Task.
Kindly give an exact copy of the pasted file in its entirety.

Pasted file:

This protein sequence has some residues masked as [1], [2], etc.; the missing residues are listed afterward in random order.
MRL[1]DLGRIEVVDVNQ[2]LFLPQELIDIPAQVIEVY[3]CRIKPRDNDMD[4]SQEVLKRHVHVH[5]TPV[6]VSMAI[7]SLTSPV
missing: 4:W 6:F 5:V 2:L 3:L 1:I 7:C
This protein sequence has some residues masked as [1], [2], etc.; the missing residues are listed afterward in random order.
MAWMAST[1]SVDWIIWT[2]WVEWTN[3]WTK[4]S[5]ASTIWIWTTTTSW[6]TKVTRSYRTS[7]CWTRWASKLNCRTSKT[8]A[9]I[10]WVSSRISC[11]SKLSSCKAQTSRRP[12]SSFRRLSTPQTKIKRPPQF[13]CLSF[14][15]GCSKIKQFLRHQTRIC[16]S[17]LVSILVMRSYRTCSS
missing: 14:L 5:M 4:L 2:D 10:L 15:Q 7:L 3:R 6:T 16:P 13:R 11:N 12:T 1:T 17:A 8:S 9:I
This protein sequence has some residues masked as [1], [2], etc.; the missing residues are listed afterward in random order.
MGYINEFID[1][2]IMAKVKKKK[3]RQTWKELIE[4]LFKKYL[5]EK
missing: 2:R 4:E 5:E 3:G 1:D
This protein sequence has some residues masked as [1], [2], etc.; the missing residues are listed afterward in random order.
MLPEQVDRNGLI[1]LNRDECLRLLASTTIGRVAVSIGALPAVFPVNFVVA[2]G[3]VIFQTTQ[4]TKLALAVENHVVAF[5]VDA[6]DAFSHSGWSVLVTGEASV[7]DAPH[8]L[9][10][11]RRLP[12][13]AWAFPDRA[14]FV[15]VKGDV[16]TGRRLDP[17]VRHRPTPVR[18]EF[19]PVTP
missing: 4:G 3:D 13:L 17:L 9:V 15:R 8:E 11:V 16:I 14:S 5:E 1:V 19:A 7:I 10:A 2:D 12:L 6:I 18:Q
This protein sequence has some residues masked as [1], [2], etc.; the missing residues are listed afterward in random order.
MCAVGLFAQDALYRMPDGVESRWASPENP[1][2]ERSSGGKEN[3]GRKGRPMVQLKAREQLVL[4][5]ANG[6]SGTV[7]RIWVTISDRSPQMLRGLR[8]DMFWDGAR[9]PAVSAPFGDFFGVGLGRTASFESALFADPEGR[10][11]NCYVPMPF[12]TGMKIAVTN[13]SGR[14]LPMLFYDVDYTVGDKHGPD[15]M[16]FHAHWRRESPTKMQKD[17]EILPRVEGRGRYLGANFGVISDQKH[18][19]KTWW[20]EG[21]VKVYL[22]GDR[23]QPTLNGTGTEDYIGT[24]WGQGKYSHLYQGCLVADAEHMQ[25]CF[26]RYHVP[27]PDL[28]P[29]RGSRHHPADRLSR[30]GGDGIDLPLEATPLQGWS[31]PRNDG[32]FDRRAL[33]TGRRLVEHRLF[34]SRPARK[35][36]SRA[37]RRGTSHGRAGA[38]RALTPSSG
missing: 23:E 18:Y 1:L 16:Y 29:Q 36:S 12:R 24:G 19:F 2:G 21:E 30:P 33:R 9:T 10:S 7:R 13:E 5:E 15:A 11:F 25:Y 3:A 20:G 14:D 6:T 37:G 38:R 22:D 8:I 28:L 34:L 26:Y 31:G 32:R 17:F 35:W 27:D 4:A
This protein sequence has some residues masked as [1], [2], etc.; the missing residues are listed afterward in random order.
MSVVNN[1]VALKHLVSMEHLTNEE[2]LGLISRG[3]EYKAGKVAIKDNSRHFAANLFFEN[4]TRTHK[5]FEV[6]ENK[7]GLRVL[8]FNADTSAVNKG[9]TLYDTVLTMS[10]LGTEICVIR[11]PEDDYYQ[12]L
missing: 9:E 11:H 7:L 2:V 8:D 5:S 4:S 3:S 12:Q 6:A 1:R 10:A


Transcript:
This protein sequence has some residues masked as [1], [2], etc.; the missing residues are listed afterward in random order.
MRL[1]DLGRIEVVDVNQ[2]LFLPQELIDIPAQVIEVY[3]CRIKPRDNDMD[4]SQEVLKRHVHVH[5]TPV[6]VSMAI[7]SLTSPV
missing: 4:W 6:F 5:V 2:L 3:L 1:I 7:C
This protein sequence has some residues masked as [1], [2], etc.; the missing residues are listed afterward in random order.
MAWMAST[1]SVDWIIWT[2]WVEWTN[3]WTK[4]S[5]ASTIWIWTTTTSW[6]TKVTRSYRTS[7]CWTRWASKLNCRTSKT[8]A[9]I[10]WVSSRISC[11]SKLSSCKAQTSRRP[12]SSFRRLSTPQTKIKRPPQF[13]CLSF[14][15]GCSKIKQFLRHQTRIC[16]S[17]LVSILVMRSYRTCSS
missing: 14:L 5:M 4:L 2:D 10:L 15:Q 7:L 3:R 6:T 16:P 13:R 11:N 12:T 1:T 17:A 8:S 9:I
This protein sequence has some residues masked as [1], [2], etc.; the missing residues are listed afterward in random order.
MGYINEFID[1][2]IMAKVKKKK[3]RQTWKELIE[4]LFKKYL[5]EK
missing: 2:R 4:E 5:E 3:G 1:D
This protein sequence has some residues masked as [1], [2], etc.; the missing residues are listed afterward in random order.
MLPEQVDRNGLI[1]LNRDECLRLLASTTIGRVAVSIGALPAVFPVNFVVA[2]G[3]VIFQTTQ[4]TKLALAVENHVVAF[5]VDA[6]DAFSHSGWSVLVTGEASV[7]DAPH[8]L[9][10][11]RRLP[12][13]AWAFPDRA[14]FV[15]VKGDV[16]TGRRLDP[17]VRHRPTPVR[18]EF[19]PVTP
missing: 4:G 3:D 13:L 17:L 9:V 15:R 8:E 11:V 16:I 14:S 5:E 1:V 19:A 7:I 10:A 2:D 12:L 6:I 18:Q
This protein sequence has some residues masked as [1], [2], etc.; the missing residues are listed afterward in random order.
MCAVGLFAQDALYRMPDGVESRWASPENP[1][2]ERSSGGKEN[3]GRKGRPMVQLKAREQLVL[4][5]ANG[6]SGTV[7]RIWVTISDRSPQMLRGLR[8]DMFWDGAR[9]PAVSAPFGDFFGVGLGRTASFESALFADPEGR[10][11]NCYVPMPF[12]TGMKIAVTN[13]SGR[14]LPMLFYDVDYTVGDKHGPD[15]M[16]FHAHWRRESPTKMQKD[17]EILPRVEGRGRYLGANFGVISDQKH[18][19]KTWW[20]EG[21]VKVYL[22]GDR[23]QPTLNGTGTEDYIGT[24]WGQGKYSHLYQGCLVADAEHMQ[25]CF[26]RYHVP[27]PDL[28]P[29]RGSRHHPADRLSR[30]GGDGIDLPLEATPLQGWS[31]PRNDG[32]FDRRAL[33]TGRRLVEHRLF[34]SRPARK[35][36]SRA[37]RRGTSHGRAGA[38]RALTPSSG
missing: 23:E 18:Y 1:L 16:Y 29:Q 36:S 12:R 24:G 19:F 2:G 21:E 30:P 33:R 9:T 10:S 7:R 13:E 5:E 15:A 11:F 25:Y 3:A 20:G 14:D 6:T 37:G 38:R 22:D 8:I 28:L 34:L 26:Y 31:G 32:R 17:F 35:W 27:D 4:A
This protein sequence has some residues masked as [1], [2], etc.; the missing residues are listed afterward in random order.
MSVVNN[1]VALKHLVSMEHLTNEE[2]LGLISRG[3]EYKAGKVAIKDNSRHFAANLFFEN[4]TRTHK[5]FEV[6]ENK[7]GLRVL[8]FNADTSAVNKG[9]TLYDTVLTMS[10]LGTEICVIR[11]PEDDYYQ[12]L
missing: 9:E 11:H 7:L 2:V 8:D 5:S 4:S 3:S 12:Q 6:A 1:R 10:A